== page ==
How You Can Visit the Tomb of the Unknown Soldier

November 9, 2021Dustin Jones
Tomb of the Unknown Soldier

The changing of the guard at the Tomb of the Unknown Soldier at Arlington National Cemetery, Arlington, Virginia. On Tuesday, Nov. 9, and Wednesday, Nov. 10, 2021, for the first time in nearly a century, members of the public will be allowed to take part in a public flower ceremony at the tomb. US Army photo by Elizabeth Fraser/Arlington National Cemetery.

For the first time in nearly a century, Arlington National Cemetery will allow the public to lay flowers at the Tomb of the Unknown Soldier. The flower ceremony will take place Tuesday and Wednesday, Nov. 9-10, as part of the memorial’s 100th anniversary.

Attendees must register in advance, securing a time slot between 9 a.m. and 4 p.m. The event will take place rain or shine, and while ticket holders are encouraged to bring their own flowers, complimentary roses, Gerbera daisies, and sunflowers will be provided.

The iconic Tomb of the Unknown Soldier has served as a sacred memorial at Arlington for 100 years, symbolizing the final resting place for America’s missing and unknown service members. Though the public can approach the tomb from the adjacent Memorial Amphitheater, the area around the tomb, known as the Plaza, has been strictly off-limits for nearly 100 years. The tomb is watched 24 hours a day, guarded by the sentinels of “The Old Guard,” the Army’s 3rd US Infantry Regiment. The president or vice president has traditionally laid a wreath at the tomb on Veterans Day, but the public’s opportunity to lay flowers this week is nearly unprecedented.

Tomb of the Unknown Soldier
The 2013 Veterans Day wreath-laying ceremony. Every year on Nov. 11, the president visits the Tomb of the Unknown Soldier to pay his respects. Department of Defense photo by E.J. Hersom.

“The Tomb has served as the heart of Arlington National Cemetery. It is a people’s memorial that inspires reflection on service, valor, sacrifice and mourning,” Karen Durham-Aguilera, the executive director of Army National Military Cemeteries and Arlington National Cemetery, said in a statement. “As a sacred memorial site and the grave of three unknown American service members, the Tomb connects visitors with the legacy of the U.S. armed forces throughout the nation’s history.”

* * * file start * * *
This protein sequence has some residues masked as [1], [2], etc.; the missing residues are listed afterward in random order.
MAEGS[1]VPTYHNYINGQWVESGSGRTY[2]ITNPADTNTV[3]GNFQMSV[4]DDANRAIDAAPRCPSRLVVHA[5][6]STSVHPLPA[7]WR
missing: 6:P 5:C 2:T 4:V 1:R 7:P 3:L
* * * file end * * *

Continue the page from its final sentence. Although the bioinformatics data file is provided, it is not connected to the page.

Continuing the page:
To mark the 100th anniversary of the tomb on Thursday, a joint service flyover and a full honors procession will be held along with the traditional Veterans Day presidential wreath-laying.

Established Nov. 11, 1921, the tomb originally served as a final resting place for the remains of one unidentifiable American service member who was killed in World War I. With the remains serving as a national symbol of soldiers lost in every war, a round-the-clock honor guard has watched over the remains since they were exhumed in October 1921.

This was true even as the remains were transported to the US. An honor guard accompanied the remains onto the USS Olympia for transportation. When a horrendous storm struck the ship, the Marines aboard refused to leave the casket and seek shelter below deck. 

In a tradition that started soon after the tomb was installed, the 3rd Infantry Regiment sentinels perform a meticulously rehearsed, round-the-clock watch over the tomb. At rigid attention, sentinels walk 21 steps past the tomb — symbolizing a 21-gun salute — turn to face the tomb for 21 seconds, then return back past the tomb 21 more steps. The ceremony, including a formal changing of the guard between sentinels coming on and going off guard duty, goes on 24 hours a day.

When the casket was finally laid to rest at Arlington on Nov. 11, 1921, President Warren Harding bestowed upon the Unknown Soldier the Medal of Honor and the Distinguished Service Cross, according to the Society of the Honor Guard. Following the ceremony, European representatives also bestowed their nation’s highest military awards to the Unknown Soldier.

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Dustin Jones
Dustin Jones

Dustin Jones is a former senior staff writer for Coffee or Die Magazine covering military and intelligence news. Jones served four years in the Marine Corps with tours to Iraq and Afghanistan. He studied journalism at the University of Colorado and Columbia University. He has worked as a reporter in Southwest Montana and at NPR. A New Hampshire native, Dustin currently resides in Southern California.

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